“Dare County in the 1930s: Decade of Determination” Exhibit to Debut This Friday at the Outer Banks History Center

[This blog post comes from the Outer Banks History Center.*]

This Friday evening, the Outer Banks History Center rolls out the welcome mat to one and all for the debut of a new exhibit, Dare County in the 1930s: Decade of Determination. The opening reception, this Friday evening, March 1, from 5:30-7:30 p.m., is hosted by the Friends of the Outer Banks History Center.  The event is free and open to the public.  No R.S.V.P. required.

Sarah Downing and volunteer Shea Foreman  mounting panels for the center’s upcoming exhibit

Outer Banks History Center assistant curator Sarah Downing and volunteer Shea Foreman are hard at work mounting panels for the center’s upcoming exhibit, Dare County in the 1930s: Decade of Determination.

Despite the Great Depression, the 1930s were times of great change in Dare County, N.C. when a new course was set for the future that would bring the region into national prominence.  From the opening of the Wright Memorial Bridge and Wright Brothers National Memorial that led to the first paved roads to the birth of outdoor symphonic drama with the debut of Paul Green’s The Lost Colony, the region embraced its history and unique culture in an unprecedented way.  The impact was felt by local residents as the world became more accessible to them and the region became a vacation haven for visitors from afar.  Fishing and living off the land gave way to tourism as the primary means of making a living.  All this happened in the midst of an influx of federal funds for “New Deal” projects, notable among them being the building of an ocean-front dune system by the Civilian Conservation Corps and Works Progress Administration that literally changed the landscape.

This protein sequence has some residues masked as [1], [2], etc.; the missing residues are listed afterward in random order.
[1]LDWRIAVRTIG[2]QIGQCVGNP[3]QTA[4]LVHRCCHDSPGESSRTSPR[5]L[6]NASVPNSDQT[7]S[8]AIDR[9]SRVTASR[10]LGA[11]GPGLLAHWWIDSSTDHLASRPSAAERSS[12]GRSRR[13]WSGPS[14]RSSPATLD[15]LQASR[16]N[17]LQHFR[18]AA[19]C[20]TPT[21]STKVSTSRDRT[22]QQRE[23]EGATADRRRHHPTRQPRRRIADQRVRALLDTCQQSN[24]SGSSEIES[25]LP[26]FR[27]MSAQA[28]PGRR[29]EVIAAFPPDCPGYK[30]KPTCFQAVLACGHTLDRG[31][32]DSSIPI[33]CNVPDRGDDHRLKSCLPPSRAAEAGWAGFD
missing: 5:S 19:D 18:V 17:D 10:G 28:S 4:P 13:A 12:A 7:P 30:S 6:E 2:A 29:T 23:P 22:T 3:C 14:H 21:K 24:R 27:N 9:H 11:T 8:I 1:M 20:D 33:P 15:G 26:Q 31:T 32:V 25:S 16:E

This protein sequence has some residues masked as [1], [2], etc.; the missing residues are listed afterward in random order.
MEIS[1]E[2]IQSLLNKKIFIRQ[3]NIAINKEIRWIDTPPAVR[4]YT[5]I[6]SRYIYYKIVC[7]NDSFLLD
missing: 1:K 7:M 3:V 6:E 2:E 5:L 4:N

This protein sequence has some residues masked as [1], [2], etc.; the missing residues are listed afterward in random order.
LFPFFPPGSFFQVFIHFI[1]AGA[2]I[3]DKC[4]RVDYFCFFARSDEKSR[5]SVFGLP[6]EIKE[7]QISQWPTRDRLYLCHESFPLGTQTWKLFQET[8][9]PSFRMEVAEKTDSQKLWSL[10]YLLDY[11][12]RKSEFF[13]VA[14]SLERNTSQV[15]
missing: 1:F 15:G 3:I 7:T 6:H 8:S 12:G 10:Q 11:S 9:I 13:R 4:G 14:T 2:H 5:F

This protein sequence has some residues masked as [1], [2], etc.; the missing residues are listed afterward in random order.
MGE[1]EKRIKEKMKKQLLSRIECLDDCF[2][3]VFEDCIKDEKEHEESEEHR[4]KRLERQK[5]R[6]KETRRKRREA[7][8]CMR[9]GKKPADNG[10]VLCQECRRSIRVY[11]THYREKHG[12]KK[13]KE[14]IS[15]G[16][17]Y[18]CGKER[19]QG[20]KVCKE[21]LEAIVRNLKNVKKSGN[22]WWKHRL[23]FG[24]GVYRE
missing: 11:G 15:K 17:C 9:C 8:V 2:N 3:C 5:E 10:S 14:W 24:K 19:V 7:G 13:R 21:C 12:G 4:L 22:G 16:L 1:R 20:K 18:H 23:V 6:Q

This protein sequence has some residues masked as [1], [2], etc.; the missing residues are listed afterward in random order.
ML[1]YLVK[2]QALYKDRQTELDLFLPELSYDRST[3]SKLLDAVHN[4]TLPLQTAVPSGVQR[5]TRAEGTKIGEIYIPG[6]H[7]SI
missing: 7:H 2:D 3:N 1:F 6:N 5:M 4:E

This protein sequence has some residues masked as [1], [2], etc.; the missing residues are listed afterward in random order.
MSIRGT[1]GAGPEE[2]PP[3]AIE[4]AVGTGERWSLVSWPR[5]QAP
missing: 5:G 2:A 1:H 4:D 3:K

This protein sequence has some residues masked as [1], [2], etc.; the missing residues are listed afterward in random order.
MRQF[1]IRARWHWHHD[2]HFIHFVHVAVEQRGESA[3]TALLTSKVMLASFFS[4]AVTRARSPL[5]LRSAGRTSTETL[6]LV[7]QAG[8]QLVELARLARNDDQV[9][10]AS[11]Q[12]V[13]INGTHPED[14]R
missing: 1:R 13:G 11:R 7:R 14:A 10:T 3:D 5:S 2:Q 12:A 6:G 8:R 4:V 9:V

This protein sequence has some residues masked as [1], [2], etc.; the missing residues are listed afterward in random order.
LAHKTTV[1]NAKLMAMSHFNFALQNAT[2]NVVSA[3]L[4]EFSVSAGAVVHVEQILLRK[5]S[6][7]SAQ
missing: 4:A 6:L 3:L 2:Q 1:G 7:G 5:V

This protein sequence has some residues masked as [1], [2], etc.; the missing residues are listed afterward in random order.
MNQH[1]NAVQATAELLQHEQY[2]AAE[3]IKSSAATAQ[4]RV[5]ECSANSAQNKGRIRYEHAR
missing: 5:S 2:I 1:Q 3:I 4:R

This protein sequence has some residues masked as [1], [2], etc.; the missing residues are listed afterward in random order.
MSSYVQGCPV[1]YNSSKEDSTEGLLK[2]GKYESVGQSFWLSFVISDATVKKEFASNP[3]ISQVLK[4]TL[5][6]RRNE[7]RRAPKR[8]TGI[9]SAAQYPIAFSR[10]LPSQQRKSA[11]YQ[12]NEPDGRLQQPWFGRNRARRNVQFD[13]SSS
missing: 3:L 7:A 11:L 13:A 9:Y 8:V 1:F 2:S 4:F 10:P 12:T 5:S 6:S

Dare County in the 1930s: Decade of Determination will be on display through – October 15.  In addition to static displays, a video of President Roosevelt’s 1937 trip to Dare County to witness The Lost Colony play in its first season tops off the exhibit with oral histories and period news reels, narrated and produced by Dare County’s own Ken Mann, Coastal Productions Inc., producer of the perennial television favorite, My Heart Will Always Be In Carolina.

The exhibit is made possible through generous support from the Friends of the Outer Banks History Center and Outer Banks Community Foundation’s Frank Stick Memorial Fund.  The Outer Banks History Center is a regional archives and research library of the State Archives of North Carolina, Department of Cultural Resources.  For more information call (252) 473-2655, e-mail obhc@ncdcr.gov, visit www.obhistorycenter.ncdcr.gov and/or follow us on Facebook and Flickr.

[*Edited 02/27/2013 to add: post was written by KaeLi Schurr]

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